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    This is exactly why I like social media. I can feel like I interact with people, maybe even touch their lives without the dreaded one on one verbal interaction.

    • Christy

      April 1, 2015

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      The veil of social media does provide a covering or protective barrier that makes introverts (like me) feel safe. A lot of introverts don’t go to church because it feels too vulnerable, so social media (or the Internet in general) gives them the opportunity to connect with other believers and even worship with them online.

  2. Chippy

    April 1, 2015

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    I’m an introvert and I don’t know if these things go hand in hand or I’m just lucky but I’m very shy too.

    That’s why I like blogging – no one to interrupt me or speak over me.

    It takes a lot of time with me for me to start to trust someone which does make building relationships difficult, especially in this day and age when everything seems to happen instantaneously.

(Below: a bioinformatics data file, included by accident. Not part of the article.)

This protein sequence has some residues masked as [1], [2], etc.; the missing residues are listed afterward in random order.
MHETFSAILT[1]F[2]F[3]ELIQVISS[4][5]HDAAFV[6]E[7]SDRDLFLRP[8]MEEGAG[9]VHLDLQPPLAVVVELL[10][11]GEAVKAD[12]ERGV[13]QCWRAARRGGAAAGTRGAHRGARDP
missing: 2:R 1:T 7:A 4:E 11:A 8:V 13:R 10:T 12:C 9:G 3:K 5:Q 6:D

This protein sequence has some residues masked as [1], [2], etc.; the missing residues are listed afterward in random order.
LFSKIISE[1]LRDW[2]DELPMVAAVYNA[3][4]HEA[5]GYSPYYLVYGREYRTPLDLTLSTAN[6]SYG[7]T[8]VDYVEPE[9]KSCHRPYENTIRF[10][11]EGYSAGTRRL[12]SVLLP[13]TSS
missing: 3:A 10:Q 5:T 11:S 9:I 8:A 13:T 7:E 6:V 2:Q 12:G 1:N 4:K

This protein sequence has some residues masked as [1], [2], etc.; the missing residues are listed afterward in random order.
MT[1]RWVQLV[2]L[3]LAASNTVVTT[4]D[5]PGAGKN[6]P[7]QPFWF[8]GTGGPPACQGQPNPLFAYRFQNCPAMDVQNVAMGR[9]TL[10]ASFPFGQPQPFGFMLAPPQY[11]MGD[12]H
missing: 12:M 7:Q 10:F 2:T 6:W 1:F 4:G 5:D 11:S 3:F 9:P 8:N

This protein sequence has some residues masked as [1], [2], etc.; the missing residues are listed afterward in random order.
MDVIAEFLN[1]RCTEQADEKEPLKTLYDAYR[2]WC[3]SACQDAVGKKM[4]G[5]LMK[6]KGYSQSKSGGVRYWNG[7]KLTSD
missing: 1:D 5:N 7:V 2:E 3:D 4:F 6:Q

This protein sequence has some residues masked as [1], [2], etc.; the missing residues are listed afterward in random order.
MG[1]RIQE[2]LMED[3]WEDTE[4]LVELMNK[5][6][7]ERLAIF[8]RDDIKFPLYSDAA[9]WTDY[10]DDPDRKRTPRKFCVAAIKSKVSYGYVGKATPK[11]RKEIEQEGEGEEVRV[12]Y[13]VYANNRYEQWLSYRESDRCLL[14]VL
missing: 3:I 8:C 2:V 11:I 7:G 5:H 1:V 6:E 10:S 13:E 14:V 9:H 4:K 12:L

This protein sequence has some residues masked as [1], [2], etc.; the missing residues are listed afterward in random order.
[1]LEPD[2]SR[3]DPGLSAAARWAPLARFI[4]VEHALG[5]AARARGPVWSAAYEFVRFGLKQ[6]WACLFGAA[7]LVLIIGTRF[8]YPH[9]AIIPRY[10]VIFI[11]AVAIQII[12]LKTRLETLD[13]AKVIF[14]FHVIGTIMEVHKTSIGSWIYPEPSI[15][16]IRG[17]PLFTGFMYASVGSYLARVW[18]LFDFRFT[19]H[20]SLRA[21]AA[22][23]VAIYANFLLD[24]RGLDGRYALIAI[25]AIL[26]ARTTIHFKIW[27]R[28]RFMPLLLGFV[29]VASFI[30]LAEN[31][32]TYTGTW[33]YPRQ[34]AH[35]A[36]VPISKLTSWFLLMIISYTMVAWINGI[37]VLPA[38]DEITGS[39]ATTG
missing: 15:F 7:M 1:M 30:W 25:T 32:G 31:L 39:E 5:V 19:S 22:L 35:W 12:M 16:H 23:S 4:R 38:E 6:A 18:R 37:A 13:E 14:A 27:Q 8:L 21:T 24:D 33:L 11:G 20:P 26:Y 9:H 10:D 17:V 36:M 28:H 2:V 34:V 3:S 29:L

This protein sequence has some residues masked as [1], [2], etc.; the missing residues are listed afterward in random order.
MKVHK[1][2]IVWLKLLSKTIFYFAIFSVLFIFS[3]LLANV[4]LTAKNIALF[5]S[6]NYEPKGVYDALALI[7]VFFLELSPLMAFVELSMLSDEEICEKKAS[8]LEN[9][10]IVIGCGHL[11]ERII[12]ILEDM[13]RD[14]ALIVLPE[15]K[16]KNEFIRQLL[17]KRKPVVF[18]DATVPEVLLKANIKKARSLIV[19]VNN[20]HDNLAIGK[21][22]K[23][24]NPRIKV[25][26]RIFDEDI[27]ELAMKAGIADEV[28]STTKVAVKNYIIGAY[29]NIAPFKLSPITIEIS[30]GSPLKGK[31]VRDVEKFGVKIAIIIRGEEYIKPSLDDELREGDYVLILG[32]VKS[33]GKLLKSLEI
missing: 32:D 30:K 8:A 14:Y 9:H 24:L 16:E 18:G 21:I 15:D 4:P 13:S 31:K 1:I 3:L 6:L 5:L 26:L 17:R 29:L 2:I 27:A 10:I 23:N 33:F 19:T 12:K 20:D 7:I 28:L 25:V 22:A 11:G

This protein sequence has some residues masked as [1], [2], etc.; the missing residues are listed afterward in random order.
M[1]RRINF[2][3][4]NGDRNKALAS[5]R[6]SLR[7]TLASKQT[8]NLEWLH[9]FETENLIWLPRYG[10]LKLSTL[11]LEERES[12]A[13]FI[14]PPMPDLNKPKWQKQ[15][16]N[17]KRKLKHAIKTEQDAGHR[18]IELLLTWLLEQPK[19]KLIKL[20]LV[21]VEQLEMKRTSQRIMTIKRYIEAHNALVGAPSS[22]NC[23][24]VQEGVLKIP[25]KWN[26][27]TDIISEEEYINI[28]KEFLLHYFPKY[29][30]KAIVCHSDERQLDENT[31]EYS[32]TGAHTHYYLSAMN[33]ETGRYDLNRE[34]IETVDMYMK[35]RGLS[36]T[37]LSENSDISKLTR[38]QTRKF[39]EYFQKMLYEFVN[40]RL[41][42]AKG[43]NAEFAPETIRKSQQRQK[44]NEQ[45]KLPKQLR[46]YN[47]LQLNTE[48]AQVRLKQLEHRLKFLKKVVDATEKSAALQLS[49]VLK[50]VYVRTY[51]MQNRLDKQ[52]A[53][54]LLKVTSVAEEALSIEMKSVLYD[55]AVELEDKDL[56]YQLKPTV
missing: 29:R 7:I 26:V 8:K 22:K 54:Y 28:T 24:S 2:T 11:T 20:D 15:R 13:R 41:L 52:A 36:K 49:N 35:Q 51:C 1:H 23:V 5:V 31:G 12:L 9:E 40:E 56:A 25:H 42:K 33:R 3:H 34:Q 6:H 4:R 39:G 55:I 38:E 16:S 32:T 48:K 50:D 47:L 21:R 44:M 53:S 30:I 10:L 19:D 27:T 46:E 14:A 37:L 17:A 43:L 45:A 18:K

• Christy

      April 1, 2015

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      Chippy, you are so right. It takes a long time to build relationships. When I realize I could use a good friend, I often feel discouraged from even trying by the knowledge it will take a couple years (probably) to develop a really good friend. It’s hard to wait that long when I need a friend NOW. But I think Jennie Allen’s point is we should start making friends now so we’ll have them when we need them. Still, I agree with you that it’s very difficult and slow to find and cultivate a friendship. Thanks for stopping by!